Back in I.O.U.S.A., we’ve received even more assurance that taxpayer money is in good hands. Tim Geithner, the incoming Treasury secretary and thus head of the IRS, owed over $43,000 in back taxes.

Evidently, he was under the impression working for the IMF makes contributing to Social Security and Medicare an optional affair. What a mess. These guys aren’t even in office yet.

“As America’s economic situation worsens,” notes our small-cap sleuth Jim Nelson, “payday loan shops are cashing in.”

“Many view payday loan shops as corrupt, greedy modern-day loan sharks. In some instances, that’s simply not the case. These loan companies are providing a needed service. No one likes to hear of families being turned out of their houses because of missed mortgage payments. Cash advance businesses offer a solution to these millions of families.

“Instead of eviction, one solution for a working family is to take out a short-term seven- or 14-day payday loan. Obviously, this is the last option. But faced with foreclosure, it’s becoming a more frequently used solution for many who never thought they’d be in that position.

“Many households are taking out payday loans to fund unexpected expenses, too. With more families living paycheck to paycheck than ever before, even paying for the basics is becoming difficult.”

Jim’s found a small company that provides these services, “with a guaranteed flood of business around the corner.” He’s talking about tax refund advances… what should be a frighteningly popular option this year. If you’d like to learn more, check out PSF.

  In a similar fold, have you seen this commercial yet?

Hyundai has it bad, but the American consumer has it worse… so the ad execs for the South Korean automaker came up with this clever scheme: Buy a Hyundai today, and if you “lose your income” over the next year, you can bring it back. They call it the “Assurance Program.”

Deflation… bring it on.

  In the stock market, major indexes snoozed all day yesterday. The old bats are resting up before the bulk of fourth-quarter earnings announcements hit the fan. The Dow lost a little bit, 0.3%. The S&P 500 finished flat, and the Nasdaq edged up 0.5%. Whatever.

  “The U.S. stock market continues to meander in sideways trading action,” notes Wayne Burritt, with some bigger-picture perspective.

“As you can see from this daily chart of the S&P 500 — a good surrogate for the broader U.S. stock market — price action over the last week has unfolded as I anticipated : The market is stuck in a near-term trading range.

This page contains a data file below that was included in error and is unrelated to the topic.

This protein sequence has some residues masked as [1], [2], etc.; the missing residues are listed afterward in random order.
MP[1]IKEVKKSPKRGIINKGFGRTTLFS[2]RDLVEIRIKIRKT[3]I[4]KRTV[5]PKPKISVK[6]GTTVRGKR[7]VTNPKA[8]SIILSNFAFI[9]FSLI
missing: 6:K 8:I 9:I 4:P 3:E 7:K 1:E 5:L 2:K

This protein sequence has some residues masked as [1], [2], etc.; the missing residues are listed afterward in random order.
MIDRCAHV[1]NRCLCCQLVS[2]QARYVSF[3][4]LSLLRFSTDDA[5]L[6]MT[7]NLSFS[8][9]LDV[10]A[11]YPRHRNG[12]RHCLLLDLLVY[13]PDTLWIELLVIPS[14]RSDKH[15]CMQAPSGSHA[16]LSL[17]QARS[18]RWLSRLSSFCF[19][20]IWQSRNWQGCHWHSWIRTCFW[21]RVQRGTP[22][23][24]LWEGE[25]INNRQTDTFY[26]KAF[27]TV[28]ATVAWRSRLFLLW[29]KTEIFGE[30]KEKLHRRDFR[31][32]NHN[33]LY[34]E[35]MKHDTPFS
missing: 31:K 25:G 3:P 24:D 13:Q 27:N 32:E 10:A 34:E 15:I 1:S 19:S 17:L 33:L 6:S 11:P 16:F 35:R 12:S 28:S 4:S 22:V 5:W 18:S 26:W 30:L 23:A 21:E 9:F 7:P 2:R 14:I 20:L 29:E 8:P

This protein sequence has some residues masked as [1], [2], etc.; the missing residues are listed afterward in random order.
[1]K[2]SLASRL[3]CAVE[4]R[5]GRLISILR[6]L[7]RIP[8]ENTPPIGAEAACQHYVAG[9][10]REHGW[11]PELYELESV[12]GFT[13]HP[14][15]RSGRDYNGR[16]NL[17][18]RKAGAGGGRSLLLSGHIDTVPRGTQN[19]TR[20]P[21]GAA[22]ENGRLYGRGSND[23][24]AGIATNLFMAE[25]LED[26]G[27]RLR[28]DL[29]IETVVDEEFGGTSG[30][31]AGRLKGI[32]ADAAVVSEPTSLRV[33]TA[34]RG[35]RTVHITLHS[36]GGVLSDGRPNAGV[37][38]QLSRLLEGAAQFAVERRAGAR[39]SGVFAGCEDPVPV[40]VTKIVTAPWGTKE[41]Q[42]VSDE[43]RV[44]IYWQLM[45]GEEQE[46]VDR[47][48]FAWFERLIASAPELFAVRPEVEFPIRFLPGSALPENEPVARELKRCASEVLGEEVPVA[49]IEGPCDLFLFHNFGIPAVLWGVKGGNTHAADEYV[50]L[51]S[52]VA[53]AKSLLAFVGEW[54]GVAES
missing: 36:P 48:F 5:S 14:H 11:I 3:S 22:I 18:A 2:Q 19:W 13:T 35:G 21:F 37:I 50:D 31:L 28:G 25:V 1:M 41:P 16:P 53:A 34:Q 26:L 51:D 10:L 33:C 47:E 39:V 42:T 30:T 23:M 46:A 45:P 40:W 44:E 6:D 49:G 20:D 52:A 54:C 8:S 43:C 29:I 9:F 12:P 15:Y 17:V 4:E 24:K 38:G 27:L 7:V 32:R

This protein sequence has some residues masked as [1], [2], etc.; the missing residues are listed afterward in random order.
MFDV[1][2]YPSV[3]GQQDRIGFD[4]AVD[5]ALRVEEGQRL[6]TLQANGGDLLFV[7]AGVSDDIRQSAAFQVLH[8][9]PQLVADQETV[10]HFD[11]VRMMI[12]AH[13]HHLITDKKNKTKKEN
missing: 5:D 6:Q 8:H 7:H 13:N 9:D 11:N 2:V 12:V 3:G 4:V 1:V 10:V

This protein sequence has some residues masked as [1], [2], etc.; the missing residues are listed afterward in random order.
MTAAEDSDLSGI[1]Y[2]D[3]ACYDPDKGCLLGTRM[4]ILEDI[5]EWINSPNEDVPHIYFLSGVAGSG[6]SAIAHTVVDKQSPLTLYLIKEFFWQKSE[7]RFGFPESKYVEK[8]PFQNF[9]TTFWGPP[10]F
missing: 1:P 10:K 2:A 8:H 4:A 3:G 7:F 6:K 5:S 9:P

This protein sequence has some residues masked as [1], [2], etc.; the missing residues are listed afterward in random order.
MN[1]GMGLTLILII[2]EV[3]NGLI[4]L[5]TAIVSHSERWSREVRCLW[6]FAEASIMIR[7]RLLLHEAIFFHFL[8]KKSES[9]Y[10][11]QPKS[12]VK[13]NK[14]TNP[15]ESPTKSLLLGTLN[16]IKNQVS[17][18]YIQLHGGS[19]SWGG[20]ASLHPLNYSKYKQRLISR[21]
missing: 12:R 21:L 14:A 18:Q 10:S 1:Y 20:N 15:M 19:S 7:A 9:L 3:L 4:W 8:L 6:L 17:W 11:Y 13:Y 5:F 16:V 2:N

“In fact, after hitting an upside range limit of 944 last week, the S&P got busy retreating to the downside. It’s now poised to retest intermediate lows in the 857 area. If that breaks, a move to the lower bound of its intermediate term range — 741 on the S&P — is certainly in the cards.

Now, while that’s surely not the uptrend we’re all looking for, don’t forget that the market has shaped this trading range in spite of simply terrible fundamental news. And that shows uncommonly strong market character, a factor we didn’t see much of last year.

“So where do we go from here? Like a star athlete that’s hit a slump, the stock market is trying its best to wage war and move to the upside. Until we get some positive fundamental data points — especially on the housing front — it’s going to have a tough time breaking out to the upside. And that means that sideways chop will likely hang around for a while.”

  This morning, the Dow opened down 150 points, largely because of this:

  Retail sales plunged 2.7% from November to December, the Commerce Dept. said today. Factor out auto sales, and it’s a 3.1% fall — the biggest drop in 17 years history, and twice as bad as the Street anticipated.

Year over year retail fell 9.8% — another record plunge.

For all of 2008, retail sales fell 0.1%, the first full year decline since the Commerce Dept. started keeping track in ’92. Retail sales have fallen six months in a row, the longest losing streak on the books.

  Yet that little green slip of paper we call a dollar continues to defy gravity. Despite all the gloom and doom sputtering from every corner of the financial press, the dollar index is up another half a point this morning, to 84.5.

Yesterday, we read a review of our book The Demise of the Dollar on the sycophantic syndication site Seeking Alpha, in which the reviewer called comments like the above “anti-dollar.” How, we wanted to ask, can you be against a currency? He then accused us of “hating” the Federal Reserve. How can you hate a bank? Some people, we’ve learned after 16 years in this business, are just idiots.